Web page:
Afraid To Fall
It's the last week of August in 2003 and my first high school football game. Although we've been through band camp, learned all the music and drill and have been prepared beyond measure for a successful first performance -- this young 14 year old boy was nervous far beyond anything words could ever describe.
Thanks Meagan for this picture!
As the seconds ticked -- displayed on the scoreboard -- during the first and second quarters, my anxiety grew larger and larger. I was afraid to perform in front of hundreds of cheering fans during halftime... I mean, who wouldn't be if it were their first performance as well. As the scoreboard ticked to display that there were only 5 minutes left in the second quarter, our band director and drum major signaled to the entire band that it was now time to exit the bleachers and head to our designated space in the stadium to warm up for our debut.
Being in the low brass section brought many things, including being at the very back of the bleacher formation. I watched as one by one, each section of the Pride of The Tribe -- Salem High School Marching Band --- left the bleachers. By the time that it was my row's turn to exit, I had gathered my nerves and told myself, "it's fine... you can do this." It worked. With a new air of confidence, I quickly grabbed my instrument case, shako (hat) and jacket and began to walk. It was then that all of my confidence came tumbling down...
Before I knew it, I lost my balance and began sliding down the risers. I was mortified. Here I was... afraid to perform in front of hundreds of people with a marching band of 200+ members. That was the least of my worries, I just literally rolled down 3 sets of risers -- in an breathtaking solo performance -- in front of that same crowd.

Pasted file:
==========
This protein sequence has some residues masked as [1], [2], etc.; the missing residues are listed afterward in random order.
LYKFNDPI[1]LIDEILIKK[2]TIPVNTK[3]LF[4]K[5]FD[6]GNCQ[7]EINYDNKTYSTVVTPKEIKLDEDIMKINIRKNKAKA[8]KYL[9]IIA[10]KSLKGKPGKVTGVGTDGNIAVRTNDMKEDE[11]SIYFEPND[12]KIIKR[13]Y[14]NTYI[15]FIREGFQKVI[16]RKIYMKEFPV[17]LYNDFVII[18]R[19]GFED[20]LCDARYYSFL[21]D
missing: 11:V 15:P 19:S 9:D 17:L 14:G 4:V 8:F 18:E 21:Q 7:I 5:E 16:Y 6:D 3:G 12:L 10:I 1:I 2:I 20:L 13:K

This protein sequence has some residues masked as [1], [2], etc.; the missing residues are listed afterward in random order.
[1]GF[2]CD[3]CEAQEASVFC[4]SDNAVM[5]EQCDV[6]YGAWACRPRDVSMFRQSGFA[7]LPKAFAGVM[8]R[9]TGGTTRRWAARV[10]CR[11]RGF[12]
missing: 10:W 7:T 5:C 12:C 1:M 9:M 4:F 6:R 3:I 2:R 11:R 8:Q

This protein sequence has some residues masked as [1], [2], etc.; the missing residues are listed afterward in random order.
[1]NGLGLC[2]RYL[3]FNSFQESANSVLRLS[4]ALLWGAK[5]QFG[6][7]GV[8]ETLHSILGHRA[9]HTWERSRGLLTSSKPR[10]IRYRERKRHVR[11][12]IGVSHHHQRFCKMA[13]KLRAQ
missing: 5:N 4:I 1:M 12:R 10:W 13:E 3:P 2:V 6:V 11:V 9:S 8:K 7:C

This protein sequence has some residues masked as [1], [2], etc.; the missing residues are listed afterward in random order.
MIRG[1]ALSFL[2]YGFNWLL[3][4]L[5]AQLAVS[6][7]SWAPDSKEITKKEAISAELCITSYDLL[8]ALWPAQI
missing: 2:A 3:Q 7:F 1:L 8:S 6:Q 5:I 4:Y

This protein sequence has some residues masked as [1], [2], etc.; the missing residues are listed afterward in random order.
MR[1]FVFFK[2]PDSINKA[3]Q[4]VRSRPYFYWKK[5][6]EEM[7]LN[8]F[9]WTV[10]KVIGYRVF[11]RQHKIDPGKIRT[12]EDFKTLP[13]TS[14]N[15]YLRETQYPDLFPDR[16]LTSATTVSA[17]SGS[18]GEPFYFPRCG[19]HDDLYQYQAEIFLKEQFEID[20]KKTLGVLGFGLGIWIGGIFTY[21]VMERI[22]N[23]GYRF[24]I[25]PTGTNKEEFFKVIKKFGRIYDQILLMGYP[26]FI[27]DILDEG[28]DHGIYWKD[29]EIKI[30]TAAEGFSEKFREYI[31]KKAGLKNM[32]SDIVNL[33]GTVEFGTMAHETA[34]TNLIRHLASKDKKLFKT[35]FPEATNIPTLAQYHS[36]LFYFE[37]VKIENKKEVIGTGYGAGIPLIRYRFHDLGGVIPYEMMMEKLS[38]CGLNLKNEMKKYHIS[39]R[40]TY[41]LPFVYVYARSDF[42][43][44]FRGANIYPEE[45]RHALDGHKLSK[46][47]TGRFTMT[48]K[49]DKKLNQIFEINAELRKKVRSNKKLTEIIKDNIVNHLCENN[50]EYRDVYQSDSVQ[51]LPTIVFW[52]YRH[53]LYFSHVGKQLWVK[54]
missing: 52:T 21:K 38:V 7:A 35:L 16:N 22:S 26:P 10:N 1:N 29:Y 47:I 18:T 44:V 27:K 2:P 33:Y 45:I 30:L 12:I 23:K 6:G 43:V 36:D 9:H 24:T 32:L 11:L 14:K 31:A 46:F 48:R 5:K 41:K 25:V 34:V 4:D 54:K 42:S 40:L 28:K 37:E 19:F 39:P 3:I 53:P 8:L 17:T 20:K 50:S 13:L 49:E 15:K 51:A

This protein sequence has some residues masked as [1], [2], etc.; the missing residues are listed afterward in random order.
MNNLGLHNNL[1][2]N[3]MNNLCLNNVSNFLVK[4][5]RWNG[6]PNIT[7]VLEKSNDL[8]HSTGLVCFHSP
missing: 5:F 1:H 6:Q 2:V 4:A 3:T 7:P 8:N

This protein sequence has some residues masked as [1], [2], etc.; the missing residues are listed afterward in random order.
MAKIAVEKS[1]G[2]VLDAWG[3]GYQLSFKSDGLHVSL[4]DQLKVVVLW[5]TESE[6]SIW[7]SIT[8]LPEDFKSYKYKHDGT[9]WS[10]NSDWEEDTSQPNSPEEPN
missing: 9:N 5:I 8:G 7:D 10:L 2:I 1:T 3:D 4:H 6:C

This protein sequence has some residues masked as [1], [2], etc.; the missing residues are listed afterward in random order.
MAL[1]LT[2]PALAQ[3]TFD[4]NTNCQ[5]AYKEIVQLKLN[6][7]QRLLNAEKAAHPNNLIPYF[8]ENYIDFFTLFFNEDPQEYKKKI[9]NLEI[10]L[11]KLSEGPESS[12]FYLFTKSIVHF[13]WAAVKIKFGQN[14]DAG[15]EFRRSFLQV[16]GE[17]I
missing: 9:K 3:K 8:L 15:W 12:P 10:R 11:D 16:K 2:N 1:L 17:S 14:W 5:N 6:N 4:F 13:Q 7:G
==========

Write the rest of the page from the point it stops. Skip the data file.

Almost as soon as I stopped rolling, I sprang to my feet -- feeling all eyes on me -- and let out a loud laugh. I wasn't ashamed of falling... well maybe a little -- it just made me realize that I was worried for no reason. Sure, I was about to take on the daunting task of doing something that I've never done before. Sure, I had just took a tumble down 3 sets of risers, but life doesn't stop just because we are uncomfortable. Once I was able to come to my senses, one of the Piccolo Section Leaders -- Amanda -- came by to see if I were ok.
I was fine. A little shaken up but... fine.
She then said, "You're awesome, you just got back up and laughed... I would have been so embarrassed." The embarrassment only lasted a few seconds before I realized that regardless (unless I had broken a leg or collar bone) I was still expected to perform.
That experience (11 years ago) has taught me so much about life and holds a lesson that I would carry with me for the rest of my life and into my career. You may fall, you may fail, you may be embarrassed, you may be frustrated -- but never give up. Life goes on and you're still expected to perform.
Thank you, Amanda. You may not even remember this, but I do. Thank you for inadvertently teaching me an important lesson in life. The only thing limiting you is fear itself, so if you're afraid to fall then you're afraid to succeed.
Until Next Time
Smiles + Happiness,